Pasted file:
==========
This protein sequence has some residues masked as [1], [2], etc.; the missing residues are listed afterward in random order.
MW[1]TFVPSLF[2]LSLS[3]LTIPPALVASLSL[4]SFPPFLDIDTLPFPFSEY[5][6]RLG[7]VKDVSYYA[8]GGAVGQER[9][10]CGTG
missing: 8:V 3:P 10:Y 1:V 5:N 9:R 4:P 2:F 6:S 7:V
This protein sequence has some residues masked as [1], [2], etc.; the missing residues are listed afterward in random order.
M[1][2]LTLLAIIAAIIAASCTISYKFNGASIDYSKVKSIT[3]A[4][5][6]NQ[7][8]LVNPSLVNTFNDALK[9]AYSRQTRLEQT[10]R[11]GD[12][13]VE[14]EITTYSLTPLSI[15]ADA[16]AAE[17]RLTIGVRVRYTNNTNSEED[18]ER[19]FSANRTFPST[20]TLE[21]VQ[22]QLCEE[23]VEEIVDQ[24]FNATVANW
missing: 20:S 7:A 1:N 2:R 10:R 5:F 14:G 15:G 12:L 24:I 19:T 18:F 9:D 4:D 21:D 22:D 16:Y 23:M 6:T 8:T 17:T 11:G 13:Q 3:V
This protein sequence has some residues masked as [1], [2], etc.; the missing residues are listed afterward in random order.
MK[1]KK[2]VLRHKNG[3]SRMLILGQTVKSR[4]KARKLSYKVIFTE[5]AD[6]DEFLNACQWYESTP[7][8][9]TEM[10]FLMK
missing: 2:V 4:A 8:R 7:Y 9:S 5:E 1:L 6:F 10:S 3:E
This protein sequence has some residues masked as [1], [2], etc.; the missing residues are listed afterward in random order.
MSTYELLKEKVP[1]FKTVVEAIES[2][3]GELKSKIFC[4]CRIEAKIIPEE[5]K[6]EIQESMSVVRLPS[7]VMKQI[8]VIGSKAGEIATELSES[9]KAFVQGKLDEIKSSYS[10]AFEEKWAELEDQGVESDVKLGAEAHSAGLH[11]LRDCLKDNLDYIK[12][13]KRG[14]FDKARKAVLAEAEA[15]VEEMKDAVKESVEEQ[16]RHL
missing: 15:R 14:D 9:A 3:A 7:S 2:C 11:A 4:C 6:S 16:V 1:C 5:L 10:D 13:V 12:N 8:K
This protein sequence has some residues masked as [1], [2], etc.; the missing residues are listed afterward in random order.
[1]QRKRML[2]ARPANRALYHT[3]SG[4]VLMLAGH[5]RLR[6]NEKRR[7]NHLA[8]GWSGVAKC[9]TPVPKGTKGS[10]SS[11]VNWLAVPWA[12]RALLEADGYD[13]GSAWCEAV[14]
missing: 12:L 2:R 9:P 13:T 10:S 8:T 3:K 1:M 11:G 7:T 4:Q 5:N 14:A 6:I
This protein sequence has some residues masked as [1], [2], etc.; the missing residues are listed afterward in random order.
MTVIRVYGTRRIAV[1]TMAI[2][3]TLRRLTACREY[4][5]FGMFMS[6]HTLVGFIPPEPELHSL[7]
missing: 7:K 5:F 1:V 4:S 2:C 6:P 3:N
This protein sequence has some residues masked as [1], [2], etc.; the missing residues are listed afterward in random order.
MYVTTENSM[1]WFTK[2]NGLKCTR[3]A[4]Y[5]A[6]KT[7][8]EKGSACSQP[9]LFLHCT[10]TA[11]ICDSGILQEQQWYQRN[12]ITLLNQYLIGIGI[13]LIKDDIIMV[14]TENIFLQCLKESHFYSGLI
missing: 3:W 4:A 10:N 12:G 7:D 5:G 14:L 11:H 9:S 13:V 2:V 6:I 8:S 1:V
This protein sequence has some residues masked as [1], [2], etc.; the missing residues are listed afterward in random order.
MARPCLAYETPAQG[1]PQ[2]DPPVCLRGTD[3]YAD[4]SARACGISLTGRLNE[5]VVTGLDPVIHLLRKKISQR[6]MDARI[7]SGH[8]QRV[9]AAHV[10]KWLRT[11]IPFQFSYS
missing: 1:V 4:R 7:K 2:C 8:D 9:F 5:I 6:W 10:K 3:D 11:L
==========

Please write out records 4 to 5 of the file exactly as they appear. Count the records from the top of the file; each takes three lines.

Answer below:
This protein sequence has some residues masked as [1], [2], etc.; the missing residues are listed afterward in random order.
MSTYELLKEKVP[1]FKTVVEAIES[2][3]GELKSKIFC[4]CRIEAKIIPEE[5]K[6]EIQESMSVVRLPS[7]VMKQI[8]VIGSKAGEIATELSES[9]KAFVQGKLDEIKSSYS[10]AFEEKWAELEDQGVESDVKLGAEAHSAGLH[11]LRDCLKDNLDYIK[12][13]KRG[14]FDKARKAVLAEAEA[15]VEEMKDAVKESVEEQ[16]RHL
missing: 15:R 14:D 9:A 3:A 7:S 2:C 11:A 4:C 6:S 16:V 1:C 5:L 10:D 13:V 12:N 8:K
This protein sequence has some residues masked as [1], [2], etc.; the missing residues are listed afterward in random order.
[1]QRKRML[2]ARPANRALYHT[3]SG[4]VLMLAGH[5]RLR[6]NEKRR[7]NHLA[8]GWSGVAKC[9]TPVPKGTKGS[10]SS[11]VNWLAVPWA[12]RALLEADGYD[13]GSAWCEAV[14]
missing: 12:L 2:R 9:P 13:T 10:S 8:T 3:K 1:M 11:G 7:T 4:Q 5:N 14:A 6:I